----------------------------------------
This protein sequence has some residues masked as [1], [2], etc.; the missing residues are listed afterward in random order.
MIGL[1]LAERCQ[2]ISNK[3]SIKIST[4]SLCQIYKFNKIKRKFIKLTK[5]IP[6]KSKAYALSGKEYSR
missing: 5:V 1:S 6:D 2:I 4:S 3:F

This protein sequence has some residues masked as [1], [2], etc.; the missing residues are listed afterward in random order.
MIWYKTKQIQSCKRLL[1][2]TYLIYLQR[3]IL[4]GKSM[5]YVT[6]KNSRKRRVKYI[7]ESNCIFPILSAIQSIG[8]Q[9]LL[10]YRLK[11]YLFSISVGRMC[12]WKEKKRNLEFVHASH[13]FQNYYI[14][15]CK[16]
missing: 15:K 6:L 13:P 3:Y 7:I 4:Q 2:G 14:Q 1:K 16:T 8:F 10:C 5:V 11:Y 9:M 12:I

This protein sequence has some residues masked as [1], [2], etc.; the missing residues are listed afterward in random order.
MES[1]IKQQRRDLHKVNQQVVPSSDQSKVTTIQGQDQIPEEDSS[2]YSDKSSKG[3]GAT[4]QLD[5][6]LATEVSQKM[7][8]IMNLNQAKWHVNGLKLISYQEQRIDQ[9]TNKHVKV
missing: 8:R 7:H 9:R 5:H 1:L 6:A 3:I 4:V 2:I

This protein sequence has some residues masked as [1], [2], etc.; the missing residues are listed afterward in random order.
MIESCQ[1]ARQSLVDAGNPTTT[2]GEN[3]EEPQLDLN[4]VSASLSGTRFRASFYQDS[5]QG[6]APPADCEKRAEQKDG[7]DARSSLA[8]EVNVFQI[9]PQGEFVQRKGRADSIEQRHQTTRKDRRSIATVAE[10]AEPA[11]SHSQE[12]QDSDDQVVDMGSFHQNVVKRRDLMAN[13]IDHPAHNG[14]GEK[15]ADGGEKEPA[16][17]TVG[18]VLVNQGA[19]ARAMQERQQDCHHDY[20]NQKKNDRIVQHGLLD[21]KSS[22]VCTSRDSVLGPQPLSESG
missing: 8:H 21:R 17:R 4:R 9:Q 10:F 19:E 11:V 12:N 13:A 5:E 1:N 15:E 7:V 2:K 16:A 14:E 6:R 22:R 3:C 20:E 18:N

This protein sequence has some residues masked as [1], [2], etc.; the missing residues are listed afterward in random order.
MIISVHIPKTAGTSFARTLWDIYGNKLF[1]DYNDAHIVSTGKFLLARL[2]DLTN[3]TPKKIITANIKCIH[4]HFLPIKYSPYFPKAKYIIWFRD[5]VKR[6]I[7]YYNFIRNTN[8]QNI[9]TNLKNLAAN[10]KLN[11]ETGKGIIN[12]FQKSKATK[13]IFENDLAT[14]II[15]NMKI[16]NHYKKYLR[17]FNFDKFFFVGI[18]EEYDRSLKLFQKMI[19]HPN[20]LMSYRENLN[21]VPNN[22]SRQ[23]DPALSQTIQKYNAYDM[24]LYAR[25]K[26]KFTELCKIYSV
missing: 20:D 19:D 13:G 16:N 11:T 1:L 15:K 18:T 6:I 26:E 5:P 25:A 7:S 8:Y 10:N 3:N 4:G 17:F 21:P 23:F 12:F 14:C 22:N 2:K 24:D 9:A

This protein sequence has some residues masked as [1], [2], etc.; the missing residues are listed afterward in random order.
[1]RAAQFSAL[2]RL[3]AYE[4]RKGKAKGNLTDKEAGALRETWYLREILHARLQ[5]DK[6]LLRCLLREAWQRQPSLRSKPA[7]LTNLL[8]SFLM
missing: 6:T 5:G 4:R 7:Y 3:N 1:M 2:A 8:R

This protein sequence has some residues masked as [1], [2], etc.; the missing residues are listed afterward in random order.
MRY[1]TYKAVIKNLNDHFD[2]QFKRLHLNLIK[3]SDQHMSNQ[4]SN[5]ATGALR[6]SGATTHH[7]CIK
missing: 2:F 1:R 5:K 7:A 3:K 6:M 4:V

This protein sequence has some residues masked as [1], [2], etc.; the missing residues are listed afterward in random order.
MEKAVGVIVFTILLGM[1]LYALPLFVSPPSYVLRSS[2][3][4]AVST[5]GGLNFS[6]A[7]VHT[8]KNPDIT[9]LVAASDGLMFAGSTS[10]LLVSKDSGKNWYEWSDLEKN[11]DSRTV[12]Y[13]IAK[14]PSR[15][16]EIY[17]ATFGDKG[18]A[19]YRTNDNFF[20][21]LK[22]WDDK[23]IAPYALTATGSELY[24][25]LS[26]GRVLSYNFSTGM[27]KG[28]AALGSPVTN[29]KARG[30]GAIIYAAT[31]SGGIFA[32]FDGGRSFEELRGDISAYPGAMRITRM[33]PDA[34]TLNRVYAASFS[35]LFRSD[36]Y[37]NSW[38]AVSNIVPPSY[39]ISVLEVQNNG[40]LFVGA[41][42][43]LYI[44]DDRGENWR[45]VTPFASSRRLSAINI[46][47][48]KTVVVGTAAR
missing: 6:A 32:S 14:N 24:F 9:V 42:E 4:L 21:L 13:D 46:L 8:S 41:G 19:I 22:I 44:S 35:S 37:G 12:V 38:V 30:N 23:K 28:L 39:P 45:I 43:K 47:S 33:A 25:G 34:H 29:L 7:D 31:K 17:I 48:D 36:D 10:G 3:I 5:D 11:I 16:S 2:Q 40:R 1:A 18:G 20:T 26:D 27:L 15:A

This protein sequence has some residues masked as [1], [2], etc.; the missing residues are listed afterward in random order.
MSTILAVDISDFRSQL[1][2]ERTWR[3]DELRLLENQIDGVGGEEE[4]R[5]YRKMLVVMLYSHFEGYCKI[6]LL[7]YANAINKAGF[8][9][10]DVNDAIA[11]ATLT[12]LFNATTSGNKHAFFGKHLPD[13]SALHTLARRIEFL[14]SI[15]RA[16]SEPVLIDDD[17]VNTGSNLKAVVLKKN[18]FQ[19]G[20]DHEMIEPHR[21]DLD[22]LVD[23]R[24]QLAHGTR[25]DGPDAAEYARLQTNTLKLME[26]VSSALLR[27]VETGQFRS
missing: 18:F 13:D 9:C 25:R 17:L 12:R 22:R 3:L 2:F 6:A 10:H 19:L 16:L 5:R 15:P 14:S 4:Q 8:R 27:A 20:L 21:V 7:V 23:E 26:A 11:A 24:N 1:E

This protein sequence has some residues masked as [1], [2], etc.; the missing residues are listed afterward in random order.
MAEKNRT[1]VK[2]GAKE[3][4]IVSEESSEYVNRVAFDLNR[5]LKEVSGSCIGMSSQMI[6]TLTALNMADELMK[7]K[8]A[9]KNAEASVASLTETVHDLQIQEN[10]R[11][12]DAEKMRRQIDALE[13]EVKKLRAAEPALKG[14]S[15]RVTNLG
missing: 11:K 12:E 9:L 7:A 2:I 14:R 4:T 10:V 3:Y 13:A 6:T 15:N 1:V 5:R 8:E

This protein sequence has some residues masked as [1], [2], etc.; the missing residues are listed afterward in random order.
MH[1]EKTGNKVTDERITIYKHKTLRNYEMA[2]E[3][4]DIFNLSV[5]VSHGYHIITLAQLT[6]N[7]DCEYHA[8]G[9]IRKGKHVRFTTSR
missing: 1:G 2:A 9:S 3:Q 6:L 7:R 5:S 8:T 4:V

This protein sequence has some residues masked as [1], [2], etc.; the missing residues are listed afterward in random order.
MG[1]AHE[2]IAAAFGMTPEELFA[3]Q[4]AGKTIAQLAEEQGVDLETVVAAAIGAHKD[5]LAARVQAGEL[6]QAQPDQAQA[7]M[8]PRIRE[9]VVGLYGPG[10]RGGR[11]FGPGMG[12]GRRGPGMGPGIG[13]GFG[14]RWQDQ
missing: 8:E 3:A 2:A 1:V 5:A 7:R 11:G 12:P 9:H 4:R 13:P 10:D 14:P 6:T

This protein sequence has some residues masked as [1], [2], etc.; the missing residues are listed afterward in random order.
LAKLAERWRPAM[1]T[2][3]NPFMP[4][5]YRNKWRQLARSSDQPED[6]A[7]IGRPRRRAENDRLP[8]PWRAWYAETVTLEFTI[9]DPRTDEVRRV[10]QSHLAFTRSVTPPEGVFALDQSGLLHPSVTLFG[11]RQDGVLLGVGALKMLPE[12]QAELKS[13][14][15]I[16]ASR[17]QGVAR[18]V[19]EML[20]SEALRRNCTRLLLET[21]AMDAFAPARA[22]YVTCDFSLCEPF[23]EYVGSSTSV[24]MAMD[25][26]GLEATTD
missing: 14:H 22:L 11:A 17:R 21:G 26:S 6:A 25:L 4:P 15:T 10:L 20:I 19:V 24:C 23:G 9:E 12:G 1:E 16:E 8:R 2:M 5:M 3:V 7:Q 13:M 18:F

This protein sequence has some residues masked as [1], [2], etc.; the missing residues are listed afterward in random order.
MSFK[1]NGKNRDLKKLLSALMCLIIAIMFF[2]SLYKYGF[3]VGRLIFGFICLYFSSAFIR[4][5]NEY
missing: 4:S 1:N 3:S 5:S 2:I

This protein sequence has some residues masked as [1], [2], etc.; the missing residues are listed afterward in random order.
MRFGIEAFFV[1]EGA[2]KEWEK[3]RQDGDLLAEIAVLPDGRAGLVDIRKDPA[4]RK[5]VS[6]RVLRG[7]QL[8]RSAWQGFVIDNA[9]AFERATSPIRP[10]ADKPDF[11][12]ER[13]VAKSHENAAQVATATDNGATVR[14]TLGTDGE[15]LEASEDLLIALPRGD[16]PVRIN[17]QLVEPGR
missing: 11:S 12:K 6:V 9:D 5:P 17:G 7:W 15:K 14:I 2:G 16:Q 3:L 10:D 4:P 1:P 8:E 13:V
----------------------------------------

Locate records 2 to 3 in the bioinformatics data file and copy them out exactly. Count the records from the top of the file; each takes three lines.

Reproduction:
This protein sequence has some residues masked as [1], [2], etc.; the missing residues are listed afterward in random order.
MIWYKTKQIQSCKRLL[1][2]TYLIYLQR[3]IL[4]GKSM[5]YVT[6]KNSRKRRVKYI[7]ESNCIFPILSAIQSIG[8]Q[9]LL[10]YRLK[11]YLFSISVGRMC[12]WKEKKRNLEFVHASH[13]FQNYYI[14][15]CK[16]
missing: 15:K 6:L 13:P 3:Y 7:I 4:Q 2:G 14:Q 1:K 16:T 8:F 10:C 5:V 11:Y 9:M 12:I

This protein sequence has some residues masked as [1], [2], etc.; the missing residues are listed afterward in random order.
MES[1]IKQQRRDLHKVNQQVVPSSDQSKVTTIQGQDQIPEEDSS[2]YSDKSSKG[3]GAT[4]QLD[5][6]LATEVSQKM[7][8]IMNLNQAKWHVNGLKLISYQEQRIDQ[9]TNKHVKV
missing: 8:R 7:H 9:R 5:H 1:L 6:A 3:I 4:V 2:I